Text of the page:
- Create a new MortgageCoach presentation and choose the "purchase a new home" option in the goals screen.
- In the affordability screen, leave the current savings and rate of return blank.
- In the first product, call it Cash purchase or something like that and leave the loan parameters blank except for the property value and set the downpayment equal to the purchase price. Make sure to fill in the monthly taxes and insurance if you are showing PITI payments.
- Enter your new purchase loan as you would normally do for product two.
- In the analysis screen, click on the adjust reinvestment strategy, then use the bottom area to show the cash flow on each scenario (investment area). To do this, leave the start balance at zero, then give it a low rate of return (like 1%). Then enter the difference in the payments as a monthly contribution back to the savings on the cash option so it accounts for the money they would otherwise spend monthly on the mortgage (if negative due to rental income, apply monthly savings on mtg option instead.) On the mortgage option, use the purchase price minus the cash to close as the start balance and give it higher rate of return. The reason for this is that the borrower would likely get a better return rate on a large sum of money versus monthly payments. Use this to support a conversation about involving a financial planner.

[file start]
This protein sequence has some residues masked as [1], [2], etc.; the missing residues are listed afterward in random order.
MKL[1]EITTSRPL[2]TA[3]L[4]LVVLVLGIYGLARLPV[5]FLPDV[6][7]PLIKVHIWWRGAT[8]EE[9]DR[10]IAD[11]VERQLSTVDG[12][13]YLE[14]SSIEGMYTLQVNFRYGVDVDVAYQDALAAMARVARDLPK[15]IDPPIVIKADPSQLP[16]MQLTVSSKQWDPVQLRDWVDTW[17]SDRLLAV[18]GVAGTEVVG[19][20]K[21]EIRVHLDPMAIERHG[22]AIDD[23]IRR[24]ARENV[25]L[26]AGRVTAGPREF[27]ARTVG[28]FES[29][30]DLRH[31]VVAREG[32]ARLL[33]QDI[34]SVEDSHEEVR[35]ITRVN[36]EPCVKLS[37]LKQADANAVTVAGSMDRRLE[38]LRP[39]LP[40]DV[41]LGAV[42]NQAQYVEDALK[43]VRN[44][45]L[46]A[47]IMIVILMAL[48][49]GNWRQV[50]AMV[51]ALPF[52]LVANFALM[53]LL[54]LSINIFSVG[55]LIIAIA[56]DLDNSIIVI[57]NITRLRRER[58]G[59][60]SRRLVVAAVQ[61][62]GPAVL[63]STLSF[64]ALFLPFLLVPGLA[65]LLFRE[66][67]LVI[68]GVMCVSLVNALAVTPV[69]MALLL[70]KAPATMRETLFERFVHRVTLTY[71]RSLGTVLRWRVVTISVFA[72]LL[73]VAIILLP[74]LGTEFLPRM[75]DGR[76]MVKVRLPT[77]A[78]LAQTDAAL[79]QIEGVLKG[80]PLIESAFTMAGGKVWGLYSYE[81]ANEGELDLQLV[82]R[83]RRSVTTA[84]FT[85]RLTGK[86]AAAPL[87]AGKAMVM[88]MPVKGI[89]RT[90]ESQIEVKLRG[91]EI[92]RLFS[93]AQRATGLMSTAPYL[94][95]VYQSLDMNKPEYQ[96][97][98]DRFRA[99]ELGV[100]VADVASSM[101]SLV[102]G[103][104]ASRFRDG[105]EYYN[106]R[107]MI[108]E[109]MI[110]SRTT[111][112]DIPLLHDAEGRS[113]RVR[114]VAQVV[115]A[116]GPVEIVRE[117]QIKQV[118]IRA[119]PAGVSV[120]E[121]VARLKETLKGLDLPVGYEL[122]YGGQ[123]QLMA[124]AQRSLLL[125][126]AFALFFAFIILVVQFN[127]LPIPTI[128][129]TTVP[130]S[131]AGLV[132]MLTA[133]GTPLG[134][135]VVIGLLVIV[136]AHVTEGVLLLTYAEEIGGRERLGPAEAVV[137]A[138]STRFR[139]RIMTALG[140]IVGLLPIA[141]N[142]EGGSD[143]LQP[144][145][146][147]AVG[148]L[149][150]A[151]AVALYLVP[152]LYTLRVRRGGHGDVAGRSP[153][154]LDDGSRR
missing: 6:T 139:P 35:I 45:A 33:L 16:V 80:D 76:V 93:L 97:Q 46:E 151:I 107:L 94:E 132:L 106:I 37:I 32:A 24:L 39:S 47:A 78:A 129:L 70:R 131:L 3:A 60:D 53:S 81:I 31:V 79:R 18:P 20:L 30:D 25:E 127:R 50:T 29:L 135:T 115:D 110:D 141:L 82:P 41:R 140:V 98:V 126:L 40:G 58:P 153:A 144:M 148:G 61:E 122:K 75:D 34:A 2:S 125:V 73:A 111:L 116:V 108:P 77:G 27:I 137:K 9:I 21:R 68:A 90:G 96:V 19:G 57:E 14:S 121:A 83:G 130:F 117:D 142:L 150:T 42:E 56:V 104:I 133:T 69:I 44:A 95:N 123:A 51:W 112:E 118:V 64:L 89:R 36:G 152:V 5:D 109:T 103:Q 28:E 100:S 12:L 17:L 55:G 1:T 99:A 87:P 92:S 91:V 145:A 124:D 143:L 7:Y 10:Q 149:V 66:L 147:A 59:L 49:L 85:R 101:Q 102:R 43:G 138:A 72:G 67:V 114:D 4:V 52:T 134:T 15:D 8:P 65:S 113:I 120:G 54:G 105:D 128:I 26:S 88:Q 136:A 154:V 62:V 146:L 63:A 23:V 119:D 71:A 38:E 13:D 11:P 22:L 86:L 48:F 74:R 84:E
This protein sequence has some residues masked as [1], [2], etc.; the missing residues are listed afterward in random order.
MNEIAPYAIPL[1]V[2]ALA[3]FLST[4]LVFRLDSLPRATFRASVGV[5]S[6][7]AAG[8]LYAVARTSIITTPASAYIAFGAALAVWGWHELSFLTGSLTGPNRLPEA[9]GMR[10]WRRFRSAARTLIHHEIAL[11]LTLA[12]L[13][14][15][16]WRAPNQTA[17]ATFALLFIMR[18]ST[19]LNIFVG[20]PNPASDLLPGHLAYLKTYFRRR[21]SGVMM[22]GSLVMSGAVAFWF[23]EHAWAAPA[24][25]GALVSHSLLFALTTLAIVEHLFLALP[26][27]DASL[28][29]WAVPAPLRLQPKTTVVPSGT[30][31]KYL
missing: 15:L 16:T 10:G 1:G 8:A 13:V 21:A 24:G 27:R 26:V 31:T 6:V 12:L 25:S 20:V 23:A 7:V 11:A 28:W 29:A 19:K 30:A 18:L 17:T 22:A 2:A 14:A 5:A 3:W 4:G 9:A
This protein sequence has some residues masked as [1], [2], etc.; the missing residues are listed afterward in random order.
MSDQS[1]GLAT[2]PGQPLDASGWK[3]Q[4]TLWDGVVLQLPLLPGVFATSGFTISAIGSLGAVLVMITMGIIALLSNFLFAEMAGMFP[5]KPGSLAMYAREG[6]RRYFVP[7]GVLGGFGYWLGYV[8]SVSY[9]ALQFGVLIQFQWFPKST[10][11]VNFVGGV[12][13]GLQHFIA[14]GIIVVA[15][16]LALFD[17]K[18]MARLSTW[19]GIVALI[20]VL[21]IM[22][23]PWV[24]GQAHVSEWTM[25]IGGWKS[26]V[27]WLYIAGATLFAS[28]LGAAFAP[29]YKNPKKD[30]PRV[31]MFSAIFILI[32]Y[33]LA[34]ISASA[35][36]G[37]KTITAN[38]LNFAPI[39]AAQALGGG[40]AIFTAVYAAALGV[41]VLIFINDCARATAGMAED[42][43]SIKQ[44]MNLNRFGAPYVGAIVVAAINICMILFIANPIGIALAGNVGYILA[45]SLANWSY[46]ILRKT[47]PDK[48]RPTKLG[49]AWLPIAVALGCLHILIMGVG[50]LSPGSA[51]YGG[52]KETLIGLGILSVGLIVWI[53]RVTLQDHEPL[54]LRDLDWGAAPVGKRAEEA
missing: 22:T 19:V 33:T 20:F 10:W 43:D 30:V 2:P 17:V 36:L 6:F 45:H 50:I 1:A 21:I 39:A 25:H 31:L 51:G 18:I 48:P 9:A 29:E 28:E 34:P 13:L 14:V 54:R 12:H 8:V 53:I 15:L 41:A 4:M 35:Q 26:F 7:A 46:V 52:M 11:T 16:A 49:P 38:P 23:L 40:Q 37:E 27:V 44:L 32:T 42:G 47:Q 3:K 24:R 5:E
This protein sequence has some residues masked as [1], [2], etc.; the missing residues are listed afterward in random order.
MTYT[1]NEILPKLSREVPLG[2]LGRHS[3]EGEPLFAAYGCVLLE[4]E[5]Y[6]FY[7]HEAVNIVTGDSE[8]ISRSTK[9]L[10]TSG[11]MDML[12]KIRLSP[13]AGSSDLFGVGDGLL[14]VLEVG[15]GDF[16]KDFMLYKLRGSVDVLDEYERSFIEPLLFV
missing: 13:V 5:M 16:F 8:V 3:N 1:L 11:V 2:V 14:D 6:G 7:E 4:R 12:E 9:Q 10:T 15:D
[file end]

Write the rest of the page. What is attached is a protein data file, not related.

- Choose the net worth option for the long term so it shows the total assets and equity against each other.
The end result of the presentation is that it shows that paying cash will always save you interest vs a mtg, but the long term area is what we are really looking at. The question for the borrower is whether they want to deplete their savings in order to buy the house (no liquidity in case of emergencies or future investments or purchases) or if they don't mind paying the additional interest to maintain liquidity in case they want to purchase a second home, put a child through school, or retain the funds for retirement. Since the net worth ends up about the same in either scenario, the only way to cash out the net worth on the cash option to get liquidity back would be to either sell the house and hope the equity is still there or cash out refinance and take a loan anyway. With the mortgage option, they have the flexibility to use their money any time and this could lead into a conversation about purchasing a second property and renting it out for additional income toward the investment.